Sunday, December 26, 2010

The Daily Telegraph And Democracy

The only observation one can make upon the depressing indiscretions uttered by Vince Cable et al to undercover reporters from The Daily Telegraph is that in light of that newspaper's reporting on MP's expenses, one has to ask whether it is now actually seeking to end the Conservative-Liberal Democrat coalition.
If that were to be happen, it would achieve the dubious distinction of providing an even more powerful illustration of the United Kingdom's democratic deficit than did the formation of the coalition itself. Just as the balance sheet of the Royal Bank of Scotland was, in the halcyon days of 2007, more valuable than the whole of the British economy, if it were to break the coalition then The Daily Telegraph, a private company, would hold more power than any other institution in the country. While many are unhappy with the coalition, myself included, I am at least in favour of having some government rather than no government at all, the likely outcome of the coalition falling to bits as a result of some very gauche Liberal Democrat beardies voicing their opinions of their Bullingdon Boy colleagues.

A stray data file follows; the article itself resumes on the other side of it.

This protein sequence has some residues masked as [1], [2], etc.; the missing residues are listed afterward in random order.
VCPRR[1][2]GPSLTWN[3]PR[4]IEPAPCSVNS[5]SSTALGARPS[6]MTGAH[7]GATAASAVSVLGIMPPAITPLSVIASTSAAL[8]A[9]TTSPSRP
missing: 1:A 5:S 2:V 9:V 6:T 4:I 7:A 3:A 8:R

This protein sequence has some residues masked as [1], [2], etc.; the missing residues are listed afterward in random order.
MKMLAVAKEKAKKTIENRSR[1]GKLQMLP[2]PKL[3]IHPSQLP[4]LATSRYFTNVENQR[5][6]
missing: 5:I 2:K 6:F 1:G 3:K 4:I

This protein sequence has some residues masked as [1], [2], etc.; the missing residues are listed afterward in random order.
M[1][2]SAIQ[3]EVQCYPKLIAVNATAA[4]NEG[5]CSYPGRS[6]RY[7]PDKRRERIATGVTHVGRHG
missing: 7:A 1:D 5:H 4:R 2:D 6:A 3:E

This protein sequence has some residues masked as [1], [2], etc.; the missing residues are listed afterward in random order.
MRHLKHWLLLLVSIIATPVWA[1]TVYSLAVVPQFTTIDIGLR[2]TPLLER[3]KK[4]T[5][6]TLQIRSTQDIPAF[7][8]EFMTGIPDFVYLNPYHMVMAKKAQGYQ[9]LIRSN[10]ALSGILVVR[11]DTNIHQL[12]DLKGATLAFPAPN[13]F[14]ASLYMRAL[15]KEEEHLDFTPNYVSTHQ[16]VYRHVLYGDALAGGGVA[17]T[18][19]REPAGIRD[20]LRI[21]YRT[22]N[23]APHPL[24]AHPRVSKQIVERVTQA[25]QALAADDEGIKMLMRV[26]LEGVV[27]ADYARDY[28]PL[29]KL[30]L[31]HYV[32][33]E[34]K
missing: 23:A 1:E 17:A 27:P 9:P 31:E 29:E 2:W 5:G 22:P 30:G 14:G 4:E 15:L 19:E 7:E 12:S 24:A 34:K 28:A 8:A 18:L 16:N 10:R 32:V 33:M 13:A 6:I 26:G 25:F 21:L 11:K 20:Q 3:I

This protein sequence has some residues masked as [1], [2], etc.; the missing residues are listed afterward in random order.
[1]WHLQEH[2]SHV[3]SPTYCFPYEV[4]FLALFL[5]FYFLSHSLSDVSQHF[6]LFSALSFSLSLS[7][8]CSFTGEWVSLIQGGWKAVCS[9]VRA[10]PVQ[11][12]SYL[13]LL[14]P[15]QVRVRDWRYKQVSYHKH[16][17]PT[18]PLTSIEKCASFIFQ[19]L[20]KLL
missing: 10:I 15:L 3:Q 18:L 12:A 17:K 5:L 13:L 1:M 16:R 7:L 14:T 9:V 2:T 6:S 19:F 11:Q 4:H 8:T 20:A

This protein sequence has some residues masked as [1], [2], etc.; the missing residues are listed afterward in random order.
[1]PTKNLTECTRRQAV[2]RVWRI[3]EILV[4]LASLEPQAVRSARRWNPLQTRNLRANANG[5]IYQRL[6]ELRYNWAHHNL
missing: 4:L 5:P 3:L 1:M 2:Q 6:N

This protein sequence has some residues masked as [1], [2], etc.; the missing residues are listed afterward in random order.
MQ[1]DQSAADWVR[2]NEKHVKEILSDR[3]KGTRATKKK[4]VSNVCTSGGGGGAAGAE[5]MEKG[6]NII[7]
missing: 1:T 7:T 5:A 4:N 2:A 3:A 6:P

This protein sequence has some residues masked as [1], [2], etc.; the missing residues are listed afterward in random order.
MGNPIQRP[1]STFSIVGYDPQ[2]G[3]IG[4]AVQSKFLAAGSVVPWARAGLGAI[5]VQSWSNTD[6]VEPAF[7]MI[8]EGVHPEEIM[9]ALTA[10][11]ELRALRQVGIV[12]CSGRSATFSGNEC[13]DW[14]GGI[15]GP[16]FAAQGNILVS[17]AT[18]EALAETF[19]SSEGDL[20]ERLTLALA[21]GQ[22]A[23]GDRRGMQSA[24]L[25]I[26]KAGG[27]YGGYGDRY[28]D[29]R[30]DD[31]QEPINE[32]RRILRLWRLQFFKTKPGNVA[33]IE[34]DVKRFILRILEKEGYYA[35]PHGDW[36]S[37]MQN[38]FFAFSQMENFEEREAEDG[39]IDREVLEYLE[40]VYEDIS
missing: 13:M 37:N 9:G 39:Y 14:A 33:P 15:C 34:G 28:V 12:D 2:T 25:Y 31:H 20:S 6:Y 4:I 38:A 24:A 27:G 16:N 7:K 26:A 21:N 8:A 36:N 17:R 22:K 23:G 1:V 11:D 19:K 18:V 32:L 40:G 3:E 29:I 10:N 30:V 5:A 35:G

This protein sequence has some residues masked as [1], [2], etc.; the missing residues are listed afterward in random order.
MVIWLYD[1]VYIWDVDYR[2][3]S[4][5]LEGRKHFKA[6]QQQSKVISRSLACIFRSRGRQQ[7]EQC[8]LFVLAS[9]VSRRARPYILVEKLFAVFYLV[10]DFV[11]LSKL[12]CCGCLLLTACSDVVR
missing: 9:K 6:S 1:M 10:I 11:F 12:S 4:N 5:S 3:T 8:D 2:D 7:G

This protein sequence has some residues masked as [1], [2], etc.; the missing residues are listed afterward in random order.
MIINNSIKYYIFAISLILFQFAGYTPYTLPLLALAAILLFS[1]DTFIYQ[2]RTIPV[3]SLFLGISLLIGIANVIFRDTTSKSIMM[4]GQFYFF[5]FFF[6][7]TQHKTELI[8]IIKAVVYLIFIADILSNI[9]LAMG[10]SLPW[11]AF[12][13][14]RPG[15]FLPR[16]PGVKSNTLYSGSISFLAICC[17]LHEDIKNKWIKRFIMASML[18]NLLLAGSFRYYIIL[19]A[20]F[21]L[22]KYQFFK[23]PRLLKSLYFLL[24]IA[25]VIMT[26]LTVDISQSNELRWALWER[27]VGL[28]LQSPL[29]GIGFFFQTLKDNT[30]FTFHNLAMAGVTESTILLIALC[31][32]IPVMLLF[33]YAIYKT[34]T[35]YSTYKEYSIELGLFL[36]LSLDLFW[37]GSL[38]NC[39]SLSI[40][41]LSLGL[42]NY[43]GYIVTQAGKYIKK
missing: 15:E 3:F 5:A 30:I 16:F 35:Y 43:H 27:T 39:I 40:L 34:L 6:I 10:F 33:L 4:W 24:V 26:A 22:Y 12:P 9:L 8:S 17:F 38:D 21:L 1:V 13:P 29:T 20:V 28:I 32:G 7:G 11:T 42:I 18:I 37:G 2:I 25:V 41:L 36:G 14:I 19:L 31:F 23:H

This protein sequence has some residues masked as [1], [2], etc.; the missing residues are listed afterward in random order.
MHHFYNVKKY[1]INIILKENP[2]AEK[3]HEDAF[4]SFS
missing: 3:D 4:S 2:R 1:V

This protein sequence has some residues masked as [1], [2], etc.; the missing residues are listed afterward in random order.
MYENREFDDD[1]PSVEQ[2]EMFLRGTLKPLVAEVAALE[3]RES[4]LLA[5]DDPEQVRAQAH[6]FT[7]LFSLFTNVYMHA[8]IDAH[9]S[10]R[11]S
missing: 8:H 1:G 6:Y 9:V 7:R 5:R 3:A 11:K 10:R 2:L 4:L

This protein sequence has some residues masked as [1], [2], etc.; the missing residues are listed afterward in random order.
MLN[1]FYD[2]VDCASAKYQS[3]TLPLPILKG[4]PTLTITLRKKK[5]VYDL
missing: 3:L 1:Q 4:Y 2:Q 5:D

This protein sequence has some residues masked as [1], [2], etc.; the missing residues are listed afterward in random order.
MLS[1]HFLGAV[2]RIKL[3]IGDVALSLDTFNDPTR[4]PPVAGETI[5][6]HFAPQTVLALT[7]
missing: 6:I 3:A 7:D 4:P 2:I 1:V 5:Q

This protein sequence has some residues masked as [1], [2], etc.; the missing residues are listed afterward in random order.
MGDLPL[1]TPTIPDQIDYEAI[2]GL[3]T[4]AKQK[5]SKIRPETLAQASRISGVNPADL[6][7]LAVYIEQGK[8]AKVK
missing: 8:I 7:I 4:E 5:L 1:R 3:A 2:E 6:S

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4 Comments:

Blogger David Lindsay said...

The pseudo-conservative hatred of the State in all its manifestations has issued, first in the anti-politics of the parliamentary expenses "scandal" (not a penny was ever paid out either for the moat or for the duck house, none of this had anything to do with policy, and so on), and now, both in the IPSA fiasco that that has created, and in this flagrant contempt of Parliament, technically so called. Thank you, Margaret Thatcher.

27 December, 2010 17:54  
Blogger Martin said...

David,

There is no pseudo-conservative hatred of the state, 'The State' being a convenient bogeyman in their private langauge for anything that might limit the freedom of action of those own newspapers to do what they want, when they want, how they want, to whom they want.

There is, however, a grossly pseudo-conservative hatred of the people, of what they want, and of how they think.

27 December, 2010 23:10  
Blogger APL said...

"I am at least in favour of having some government rather than no government at all,"

In my opinion we have too much government. It being pretty much irrelevant which party or coalition of parties hold the nominal post of United Kingdom government.

The real government is the civil service and its instructions originate not in Westminster but Brussels.

We are never in danger of having no government, rather and in my opinion, less government would be an improvement.

28 December, 2010 11:14  
Blogger Martin said...

APL,

I hope you have fun trying to get your bins emptied in your governmentless Utopia.

28 December, 2010 20:46  

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